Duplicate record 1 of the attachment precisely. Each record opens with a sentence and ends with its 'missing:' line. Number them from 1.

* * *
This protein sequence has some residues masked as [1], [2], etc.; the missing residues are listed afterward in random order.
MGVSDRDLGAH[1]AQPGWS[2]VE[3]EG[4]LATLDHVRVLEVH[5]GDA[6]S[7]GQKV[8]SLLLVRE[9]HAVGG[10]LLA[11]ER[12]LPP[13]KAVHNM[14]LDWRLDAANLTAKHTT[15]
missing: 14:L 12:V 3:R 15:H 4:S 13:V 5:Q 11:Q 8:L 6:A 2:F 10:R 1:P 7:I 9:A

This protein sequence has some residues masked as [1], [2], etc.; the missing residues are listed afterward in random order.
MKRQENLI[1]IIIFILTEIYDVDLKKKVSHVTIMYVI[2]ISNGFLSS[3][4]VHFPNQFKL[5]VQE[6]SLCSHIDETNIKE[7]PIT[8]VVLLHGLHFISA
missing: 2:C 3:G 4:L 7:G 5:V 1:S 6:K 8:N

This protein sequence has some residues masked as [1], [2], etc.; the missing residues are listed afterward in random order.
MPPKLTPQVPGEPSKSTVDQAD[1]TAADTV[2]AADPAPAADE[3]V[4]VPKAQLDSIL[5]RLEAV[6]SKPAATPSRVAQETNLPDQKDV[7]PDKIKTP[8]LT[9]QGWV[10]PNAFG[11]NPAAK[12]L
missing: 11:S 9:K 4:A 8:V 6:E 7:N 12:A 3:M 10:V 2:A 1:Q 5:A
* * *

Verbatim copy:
This protein sequence has some residues masked as [1], [2], etc.; the missing residues are listed afterward in random order.
MGVSDRDLGAH[1]AQPGWS[2]VE[3]EG[4]LATLDHVRVLEVH[5]GDA[6]S[7]GQKV[8]SLLLVRE[9]HAVGG[10]LLA[11]ER[12]LPP[13]KAVHNM[14]LDWRLDAANLTAKHTT[15]
missing: 14:L 12:V 3:R 15:H 4:S 13:V 5:Q 11:Q 8:L 6:A 2:F 10:R 1:P 7:I 9:A